Modeling of van der Waals Surface for Molecule Conformation in Drug Discovery
Virtual screening is an important drug discovery method used in modern pharmacology. It is a tool that researchers use to find molecules that are the most aggressive against the target protein molecule (which is a part of the virus). Molecules with specific properties are chosen from a chemical database of existing agents. One of the desirable properties is the condition that the molecule does not protrude into specific regions (called sterically forbidden regions). The customer suggested an algorithm for creating a shrink-wrapped surface to check if the molecule has this property.
The shrink-wrapped surface method allows scientists to choose the molecular surface conformation with the smallest surface area by creating a van der Waals molecular surface model (conformation is the specific spatial orientation of atoms in a molecule).
Axmor software engineers were asked to create a computational tool that would take molecular data files in specific formats (mol, mol2, sdf, pdb), process them using a geometric structuring algorithm, and generate a surface file in obj format (a set of 3D-coordinates of vertices and edges). The tool also generates a file that contains numerical characteristics of the results (for example, the volumes of molecular interpenetration, which is a quantitative measure of the difference in the geometrical location of molecules). Additionally, the existing CDKPsearch package for virtual screening using the Kabsch algorithm was improved.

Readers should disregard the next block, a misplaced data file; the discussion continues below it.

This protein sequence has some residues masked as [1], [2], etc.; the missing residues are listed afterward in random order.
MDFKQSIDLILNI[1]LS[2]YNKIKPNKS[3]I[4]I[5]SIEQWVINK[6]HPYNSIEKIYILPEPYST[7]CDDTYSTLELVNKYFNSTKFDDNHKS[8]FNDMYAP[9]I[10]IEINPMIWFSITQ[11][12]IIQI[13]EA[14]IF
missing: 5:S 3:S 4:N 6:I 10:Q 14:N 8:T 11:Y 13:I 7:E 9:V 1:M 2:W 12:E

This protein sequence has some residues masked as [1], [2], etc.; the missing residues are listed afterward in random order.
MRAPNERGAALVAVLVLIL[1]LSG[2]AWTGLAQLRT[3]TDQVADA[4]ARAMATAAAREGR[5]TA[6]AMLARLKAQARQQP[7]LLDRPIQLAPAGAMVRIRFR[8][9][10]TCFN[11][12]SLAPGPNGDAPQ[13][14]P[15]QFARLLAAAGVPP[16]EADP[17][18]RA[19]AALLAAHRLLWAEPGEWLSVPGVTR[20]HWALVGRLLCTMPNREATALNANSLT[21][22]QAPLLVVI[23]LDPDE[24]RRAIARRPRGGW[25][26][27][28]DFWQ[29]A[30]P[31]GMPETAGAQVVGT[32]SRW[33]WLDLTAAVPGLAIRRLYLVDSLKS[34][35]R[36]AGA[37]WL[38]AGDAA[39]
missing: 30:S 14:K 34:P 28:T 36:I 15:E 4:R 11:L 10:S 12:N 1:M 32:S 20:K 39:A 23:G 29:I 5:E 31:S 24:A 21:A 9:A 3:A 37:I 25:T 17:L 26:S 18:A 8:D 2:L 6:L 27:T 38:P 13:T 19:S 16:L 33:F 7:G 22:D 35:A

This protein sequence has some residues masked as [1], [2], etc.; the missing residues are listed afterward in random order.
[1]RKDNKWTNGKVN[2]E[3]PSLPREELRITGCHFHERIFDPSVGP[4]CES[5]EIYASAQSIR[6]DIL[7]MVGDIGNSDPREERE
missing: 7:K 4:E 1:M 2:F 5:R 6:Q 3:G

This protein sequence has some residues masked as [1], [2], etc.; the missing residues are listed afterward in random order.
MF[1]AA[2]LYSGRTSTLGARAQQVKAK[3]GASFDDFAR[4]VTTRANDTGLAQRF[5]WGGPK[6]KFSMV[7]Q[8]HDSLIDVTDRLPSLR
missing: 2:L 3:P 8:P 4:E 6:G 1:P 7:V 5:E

Axmor software engineers used an icosahedral mesh to create van der Waals surfaces of initial molecules and the shrink-wrapped surface. An icosahedral mesh is more uniform than the classical spherical one and is easier to integrate into an upper level.
The molecular surface is approximated as follows:
We then used the procedure for calculating volumes of molecular interpenetration, which consists of calculating the volume of the truncated tetrahedron (using a third-order determinant) and adding it up for all tetrahedrons.